Preached on Sunday, 06.11.16 By the Reverend Dr. David Sinclair In what tense do you live? Our readings this morning offer us a choice of tenses, all of which can grab our attention – even perhaps our loyalty. Haggai, whose words (it must be said) do not often detain us, speaks of the past: … More God is God not of the dead, but of the living; for to him all of them are alive
How keen are you on law? Let me put that another way: are you a ‘letter of the law’ person, or are you a ‘spirit of the law’ person? Or: how often do you read the small print of a contract? Do you see regulations and rules as enabling or as debilitating? Do they smooth the way, or do they get in the way? Do you think of codes of conduct, or legal stipulations, as ‘necessary safeguards’ or as ‘unnecessary red tape’. Are you a stickler for the rules, or a bender of the boundaries? And how are you when it comes to the idea of the law requiring to be interpreted? Would you see that as a recognition that principles have to be applied, but that the application will be influenced by the context? Or would you take the view that if a law requires to be interpreted, it must be a badly drafted law? … More I will put my law within them, and I will write it on their hearts; and I will be their God, and they shall be my people
The church does not live in exile in a strange and hostile land. The church lives and breathes to give thanks to God for the divine love which is for all people, whether or not they feel the need to give thanks themselves, whether or not they feel the need even occasionally to go to church to do it. Jeremiah speaks to us when he writes to those in Babylon: settle down, join in the life of the world, put down roots, make your place and your home with those by whom God has surrounded you. Work for their welfare, not just your own; give thanks for their blessings, not just your own; think of healing as communal, not only individual. You are all in this together, because God has put you here together. So don’t think of yourselves as ‘different’ or ‘special’ or ‘especially loved’; praise the God who loves you all, cares for you all, and the one who works through you for the welfare of all the city, so that through you the city of God may yet be built and revealed in all God’s glory. … More Seek the welfare of the city where I have sent you into exile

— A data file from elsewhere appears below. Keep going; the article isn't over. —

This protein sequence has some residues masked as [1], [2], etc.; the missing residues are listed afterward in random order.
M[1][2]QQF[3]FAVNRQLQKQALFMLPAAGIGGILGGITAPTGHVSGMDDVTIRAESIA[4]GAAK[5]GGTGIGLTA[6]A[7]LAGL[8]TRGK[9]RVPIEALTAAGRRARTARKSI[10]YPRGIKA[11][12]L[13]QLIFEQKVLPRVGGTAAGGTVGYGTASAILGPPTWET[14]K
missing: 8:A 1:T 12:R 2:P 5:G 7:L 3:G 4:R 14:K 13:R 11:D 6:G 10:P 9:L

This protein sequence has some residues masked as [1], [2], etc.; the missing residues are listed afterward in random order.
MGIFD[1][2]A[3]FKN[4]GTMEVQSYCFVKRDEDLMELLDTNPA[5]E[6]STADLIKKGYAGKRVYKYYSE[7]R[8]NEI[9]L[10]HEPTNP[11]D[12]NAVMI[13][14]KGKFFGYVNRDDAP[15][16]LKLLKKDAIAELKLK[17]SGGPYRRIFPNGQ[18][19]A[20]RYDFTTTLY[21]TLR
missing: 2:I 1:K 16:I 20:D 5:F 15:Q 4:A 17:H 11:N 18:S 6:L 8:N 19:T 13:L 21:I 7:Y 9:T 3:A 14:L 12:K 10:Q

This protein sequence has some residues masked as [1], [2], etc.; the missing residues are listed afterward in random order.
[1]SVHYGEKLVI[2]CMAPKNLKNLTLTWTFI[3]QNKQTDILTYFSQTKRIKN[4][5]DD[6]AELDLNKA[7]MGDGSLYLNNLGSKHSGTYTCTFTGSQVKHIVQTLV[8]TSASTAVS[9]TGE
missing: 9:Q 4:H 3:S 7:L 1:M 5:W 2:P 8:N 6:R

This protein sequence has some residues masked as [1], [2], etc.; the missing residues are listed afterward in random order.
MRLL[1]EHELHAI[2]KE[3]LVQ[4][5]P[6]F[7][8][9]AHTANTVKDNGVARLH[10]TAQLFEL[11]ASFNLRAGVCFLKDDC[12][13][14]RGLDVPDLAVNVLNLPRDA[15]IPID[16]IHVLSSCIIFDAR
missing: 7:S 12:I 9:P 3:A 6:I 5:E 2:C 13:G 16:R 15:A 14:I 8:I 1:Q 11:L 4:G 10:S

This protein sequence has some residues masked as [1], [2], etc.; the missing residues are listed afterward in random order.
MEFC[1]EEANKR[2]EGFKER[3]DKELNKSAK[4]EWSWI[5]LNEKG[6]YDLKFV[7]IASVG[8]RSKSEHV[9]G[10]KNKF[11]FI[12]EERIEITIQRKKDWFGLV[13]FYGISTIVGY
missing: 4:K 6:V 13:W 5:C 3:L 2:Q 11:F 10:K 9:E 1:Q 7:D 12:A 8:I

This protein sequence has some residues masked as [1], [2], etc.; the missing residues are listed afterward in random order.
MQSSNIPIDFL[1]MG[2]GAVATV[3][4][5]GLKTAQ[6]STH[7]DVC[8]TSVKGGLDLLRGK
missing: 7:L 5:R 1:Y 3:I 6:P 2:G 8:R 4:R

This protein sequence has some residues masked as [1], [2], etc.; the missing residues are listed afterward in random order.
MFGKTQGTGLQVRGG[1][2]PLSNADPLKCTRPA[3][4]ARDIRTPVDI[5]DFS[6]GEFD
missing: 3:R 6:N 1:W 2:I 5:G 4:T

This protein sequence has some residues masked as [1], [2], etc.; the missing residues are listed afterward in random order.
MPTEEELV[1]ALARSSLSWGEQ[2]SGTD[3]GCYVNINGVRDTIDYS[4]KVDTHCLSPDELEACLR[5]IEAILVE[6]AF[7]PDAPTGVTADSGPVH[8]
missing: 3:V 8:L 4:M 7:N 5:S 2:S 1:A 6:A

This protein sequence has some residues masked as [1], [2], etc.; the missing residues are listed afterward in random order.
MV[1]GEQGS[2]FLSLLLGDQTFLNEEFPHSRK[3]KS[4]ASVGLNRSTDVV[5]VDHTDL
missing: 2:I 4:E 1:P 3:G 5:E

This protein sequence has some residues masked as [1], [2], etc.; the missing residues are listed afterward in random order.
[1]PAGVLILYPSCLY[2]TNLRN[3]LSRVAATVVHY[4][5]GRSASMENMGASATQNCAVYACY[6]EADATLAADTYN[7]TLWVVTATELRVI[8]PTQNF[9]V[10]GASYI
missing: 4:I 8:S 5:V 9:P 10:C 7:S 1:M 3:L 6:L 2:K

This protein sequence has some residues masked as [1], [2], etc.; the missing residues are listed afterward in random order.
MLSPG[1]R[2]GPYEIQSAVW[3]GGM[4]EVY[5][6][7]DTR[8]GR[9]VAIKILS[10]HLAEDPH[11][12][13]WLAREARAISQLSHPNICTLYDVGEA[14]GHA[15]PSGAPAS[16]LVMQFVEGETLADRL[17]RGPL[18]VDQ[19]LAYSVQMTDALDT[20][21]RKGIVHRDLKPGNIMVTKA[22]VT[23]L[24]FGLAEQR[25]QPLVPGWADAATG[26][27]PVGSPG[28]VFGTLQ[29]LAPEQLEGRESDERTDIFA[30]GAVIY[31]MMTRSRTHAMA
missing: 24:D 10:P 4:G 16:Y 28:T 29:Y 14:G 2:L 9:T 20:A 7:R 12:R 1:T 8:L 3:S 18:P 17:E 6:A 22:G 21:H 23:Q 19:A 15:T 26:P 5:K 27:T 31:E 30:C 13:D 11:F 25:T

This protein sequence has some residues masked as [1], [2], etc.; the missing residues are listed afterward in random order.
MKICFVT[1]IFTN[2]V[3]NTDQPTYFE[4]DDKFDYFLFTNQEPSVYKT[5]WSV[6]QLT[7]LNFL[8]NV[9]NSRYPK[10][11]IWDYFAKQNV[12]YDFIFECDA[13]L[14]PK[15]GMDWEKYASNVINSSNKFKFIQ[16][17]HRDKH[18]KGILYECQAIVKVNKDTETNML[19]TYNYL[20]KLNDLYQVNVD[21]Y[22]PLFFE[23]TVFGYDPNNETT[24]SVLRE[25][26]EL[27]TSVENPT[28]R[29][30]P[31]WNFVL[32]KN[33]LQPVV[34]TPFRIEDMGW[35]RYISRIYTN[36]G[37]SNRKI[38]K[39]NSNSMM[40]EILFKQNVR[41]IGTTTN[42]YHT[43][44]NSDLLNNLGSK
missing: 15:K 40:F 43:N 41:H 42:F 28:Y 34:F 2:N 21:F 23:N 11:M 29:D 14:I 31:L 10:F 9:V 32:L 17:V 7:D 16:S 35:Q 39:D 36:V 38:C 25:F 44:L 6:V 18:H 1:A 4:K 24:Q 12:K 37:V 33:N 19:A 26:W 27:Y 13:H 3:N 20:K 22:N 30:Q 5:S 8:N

Our biblical readings may not have obvious harvest references in them, but we can have a look; we can look for clues about how we approach and understand harvests. Look first at the reading from Lamentations; look there, and you find the talk is of patience – of waiting for the Lord to produce the harvest. It is therefore about trust. Harvests are all about trust. Producing a harvest involves work and skill and dedication – but above all it needs patience and trust. You need to wait, and let the harvest grow – dig, pick, crop too early, and all will be lost. In other words, if you run out of trust and start poking around, there will be no harvest at all. … More We have done only what we ought to have done!
But it’s worth thinking a bit more about this idea of living under siege; it’s worth remembering that cities have endured this piece of terrifying, dehumanising inhumanity throughout the history of what we like to call humanity. Think of Troy according to Homer, think of Stirling before Bannockburn, think of Vienna, think of Paris and its Commune, think of Leningrad, think in recent years of Homs, or of Fallujah, or – as we speak – of Aleppo. … More City under Siege